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Planning Science Investigations

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Homing in on Hypotheses
Hypotheses are tentative explanations that scientists make after observing objects or events. They are based on their observations, current scientific understanding, and previous knowledge or experiences, and they typically lead to investigations. Use these approaches to help students connect to this important aspect of science inquiry.

Focus on Scientists
When youngsters read about student or professional scientists, or view their video clips, have them ponder and respond to these types of questions:

  • What is the team's hypothesis?
  • What do you think they had already observed or known that led to that hypothesis?
  • What other hypothesis or explanation do you think could be valid, and why?
  • How could it be tested? How did the data support (or disprove) the hypothesis?
  • What new questions did it raise?
What it Looks Like
After observing that monarchs roosted on the same tree and branch that a larger group had roosted on nights before, scientist Bill Calvert hypothesized that scent attracted the second batch of butterflies to roost. (He knew from his previous work and general science knowledge that insects have aromatic chemicals called pheromones that attract others of their species.) He then conducted an investigation to test his hypotheses. In this case, his hypothesis turned out to be incorrect so he considered other potential explanations for the behavior.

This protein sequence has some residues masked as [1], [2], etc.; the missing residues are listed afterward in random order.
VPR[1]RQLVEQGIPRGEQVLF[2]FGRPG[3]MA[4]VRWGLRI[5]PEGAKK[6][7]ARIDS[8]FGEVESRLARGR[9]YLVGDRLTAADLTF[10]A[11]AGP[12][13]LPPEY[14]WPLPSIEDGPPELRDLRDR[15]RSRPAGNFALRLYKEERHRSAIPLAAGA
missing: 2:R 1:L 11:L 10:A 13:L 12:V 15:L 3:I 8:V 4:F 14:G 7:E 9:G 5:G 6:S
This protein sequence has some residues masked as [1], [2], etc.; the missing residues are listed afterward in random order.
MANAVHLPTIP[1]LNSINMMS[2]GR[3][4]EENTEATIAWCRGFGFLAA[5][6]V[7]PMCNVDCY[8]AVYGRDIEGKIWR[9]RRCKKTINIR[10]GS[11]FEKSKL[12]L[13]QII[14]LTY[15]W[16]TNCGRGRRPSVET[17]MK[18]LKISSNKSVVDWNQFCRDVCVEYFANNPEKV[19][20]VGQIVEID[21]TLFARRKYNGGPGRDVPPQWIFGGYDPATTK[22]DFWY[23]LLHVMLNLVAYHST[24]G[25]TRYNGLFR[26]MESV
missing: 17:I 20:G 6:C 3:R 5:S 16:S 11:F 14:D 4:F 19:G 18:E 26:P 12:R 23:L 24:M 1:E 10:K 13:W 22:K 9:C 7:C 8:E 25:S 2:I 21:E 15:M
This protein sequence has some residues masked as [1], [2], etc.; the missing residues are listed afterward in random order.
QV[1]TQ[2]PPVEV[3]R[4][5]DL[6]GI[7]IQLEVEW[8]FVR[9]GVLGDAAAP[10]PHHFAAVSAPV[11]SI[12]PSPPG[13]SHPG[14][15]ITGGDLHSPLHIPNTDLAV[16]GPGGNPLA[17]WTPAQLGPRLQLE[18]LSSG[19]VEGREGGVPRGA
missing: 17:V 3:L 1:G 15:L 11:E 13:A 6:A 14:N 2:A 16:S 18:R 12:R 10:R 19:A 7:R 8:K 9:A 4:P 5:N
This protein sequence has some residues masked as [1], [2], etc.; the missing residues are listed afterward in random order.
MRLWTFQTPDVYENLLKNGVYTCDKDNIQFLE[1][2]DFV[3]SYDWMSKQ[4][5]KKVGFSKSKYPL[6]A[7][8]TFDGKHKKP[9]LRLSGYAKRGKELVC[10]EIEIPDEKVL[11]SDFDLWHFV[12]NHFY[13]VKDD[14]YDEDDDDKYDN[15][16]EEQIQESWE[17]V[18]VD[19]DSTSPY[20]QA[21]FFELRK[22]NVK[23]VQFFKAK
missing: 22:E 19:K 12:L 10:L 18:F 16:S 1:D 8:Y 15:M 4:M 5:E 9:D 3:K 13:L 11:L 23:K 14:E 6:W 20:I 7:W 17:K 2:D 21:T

Practice Posing Hypotheses
As students observe a phenomenon in schoolyard, examine migration data, or view video clips of the migratory animals they're tracking, ask them to put forth hypotheses to explain what they've seen (e.g., Hummingbirds migrate when red flowers start to open). Then ask, What have you observed or learned already that lead you to pose that explanation? How could we go about testing it?

Planning Science Investigations Links

 

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